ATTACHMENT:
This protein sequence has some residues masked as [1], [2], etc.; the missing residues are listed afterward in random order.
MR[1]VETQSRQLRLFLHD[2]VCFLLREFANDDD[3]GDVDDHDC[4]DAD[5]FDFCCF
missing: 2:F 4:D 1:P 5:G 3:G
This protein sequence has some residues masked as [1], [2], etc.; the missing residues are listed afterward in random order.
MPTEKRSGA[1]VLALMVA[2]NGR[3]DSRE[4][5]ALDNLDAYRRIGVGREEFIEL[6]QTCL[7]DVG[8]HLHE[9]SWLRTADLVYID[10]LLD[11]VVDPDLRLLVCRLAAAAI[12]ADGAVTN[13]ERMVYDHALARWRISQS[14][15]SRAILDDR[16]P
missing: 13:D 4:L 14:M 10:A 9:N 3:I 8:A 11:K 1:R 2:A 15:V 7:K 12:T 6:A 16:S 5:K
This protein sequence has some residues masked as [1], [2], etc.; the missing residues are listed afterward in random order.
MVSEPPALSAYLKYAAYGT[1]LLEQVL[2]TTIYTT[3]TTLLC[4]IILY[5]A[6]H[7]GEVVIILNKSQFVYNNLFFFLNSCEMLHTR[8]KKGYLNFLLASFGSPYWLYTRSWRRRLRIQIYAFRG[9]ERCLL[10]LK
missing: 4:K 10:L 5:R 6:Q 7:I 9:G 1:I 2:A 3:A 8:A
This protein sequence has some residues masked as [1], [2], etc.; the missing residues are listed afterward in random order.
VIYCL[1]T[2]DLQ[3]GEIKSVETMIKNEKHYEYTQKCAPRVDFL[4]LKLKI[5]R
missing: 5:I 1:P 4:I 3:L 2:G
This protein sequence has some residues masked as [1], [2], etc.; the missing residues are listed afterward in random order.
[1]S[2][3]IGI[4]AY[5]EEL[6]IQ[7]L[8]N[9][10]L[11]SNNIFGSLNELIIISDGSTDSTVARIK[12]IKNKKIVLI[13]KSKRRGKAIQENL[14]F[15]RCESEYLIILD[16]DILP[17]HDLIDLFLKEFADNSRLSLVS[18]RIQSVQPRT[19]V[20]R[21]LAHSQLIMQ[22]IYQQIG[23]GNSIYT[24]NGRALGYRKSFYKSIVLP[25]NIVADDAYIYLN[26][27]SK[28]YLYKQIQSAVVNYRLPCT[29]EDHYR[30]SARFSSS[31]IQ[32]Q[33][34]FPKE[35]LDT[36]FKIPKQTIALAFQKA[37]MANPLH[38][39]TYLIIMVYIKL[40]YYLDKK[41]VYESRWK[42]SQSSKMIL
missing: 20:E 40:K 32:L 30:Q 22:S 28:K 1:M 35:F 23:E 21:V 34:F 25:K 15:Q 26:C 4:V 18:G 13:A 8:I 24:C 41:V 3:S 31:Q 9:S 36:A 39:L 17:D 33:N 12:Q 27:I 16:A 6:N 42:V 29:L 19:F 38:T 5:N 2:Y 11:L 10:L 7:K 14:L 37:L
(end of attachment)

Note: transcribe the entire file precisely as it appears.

This protein sequence has some residues masked as [1], [2], etc.; the missing residues are listed afterward in random order.
MR[1]VETQSRQLRLFLHD[2]VCFLLREFANDDD[3]GDVDDHDC[4]DAD[5]FDFCCF
missing: 2:F 4:D 1:P 5:G 3:G
This protein sequence has some residues masked as [1], [2], etc.; the missing residues are listed afterward in random order.
MPTEKRSGA[1]VLALMVA[2]NGR[3]DSRE[4][5]ALDNLDAYRRIGVGREEFIEL[6]QTCL[7]DVG[8]HLHE[9]SWLRTADLVYID[10]LLD[11]VVDPDLRLLVCRLAAAAI[12]ADGAVTN[13]ERMVYDHALARWRISQS[14][15]SRAILDDR[16]P
missing: 13:D 4:L 14:M 10:A 9:N 3:I 8:A 11:K 1:R 2:A 15:V 7:K 12:T 6:A 16:S 5:K
This protein sequence has some residues masked as [1], [2], etc.; the missing residues are listed afterward in random order.
MVSEPPALSAYLKYAAYGT[1]LLEQVL[2]TTIYTT[3]TTLLC[4]IILY[5]A[6]H[7]GEVVIILNKSQFVYNNLFFFLNSCEMLHTR[8]KKGYLNFLLASFGSPYWLYTRSWRRRLRIQIYAFRG[9]ERCLL[10]LK
missing: 4:K 10:L 5:R 6:Q 7:I 9:G 1:I 2:A 3:A 8:A
This protein sequence has some residues masked as [1], [2], etc.; the missing residues are listed afterward in random order.
VIYCL[1]T[2]DLQ[3]GEIKSVETMIKNEKHYEYTQKCAPRVDFL[4]LKLKI[5]R
missing: 5:I 1:P 4:I 3:L 2:G
This protein sequence has some residues masked as [1], [2], etc.; the missing residues are listed afterward in random order.
[1]S[2][3]IGI[4]AY[5]EEL[6]IQ[7]L[8]N[9][10]L[11]SNNIFGSLNELIIISDGSTDSTVARIK[12]IKNKKIVLI[13]KSKRRGKAIQENL[14]F[15]RCESEYLIILD[16]DILP[17]HDLIDLFLKEFADNSRLSLVS[18]RIQSVQPRT[19]V[20]R[21]LAHSQLIMQ[22]IYQQIG[23]GNSIYT[24]NGRALGYRKSFYKSIVLP[25]NIVADDAYIYLN[26][27]SK[28]YLYKQIQSAVVNYRLPCT[29]EDHYR[30]SARFSSS[31]IQ[32]Q[33][34]FPKE[35]LDT[36]FKIPKQTIALAFQKA[37]MANPLH[38][39]TYLIIMVYIKL[40]YYLDKK[41]VYESRWK[42]SQSSKMIL
missing: 20:E 40:K 32:L 30:Q 22:S 28:K 1:M 35:F 23:E 21:V 34:F 25:K 15:Q 26:C 4:V 18:G 13:A 8:I 24:C 41:V 3:S 31:Q 9:S 36:A 39:L 17:D 33:N 12:Q 27:I 16:A 6:N 42:V 29:L 19:F 38:T 5:N 2:Y 11:L 10:L 7:K 14:L 37:L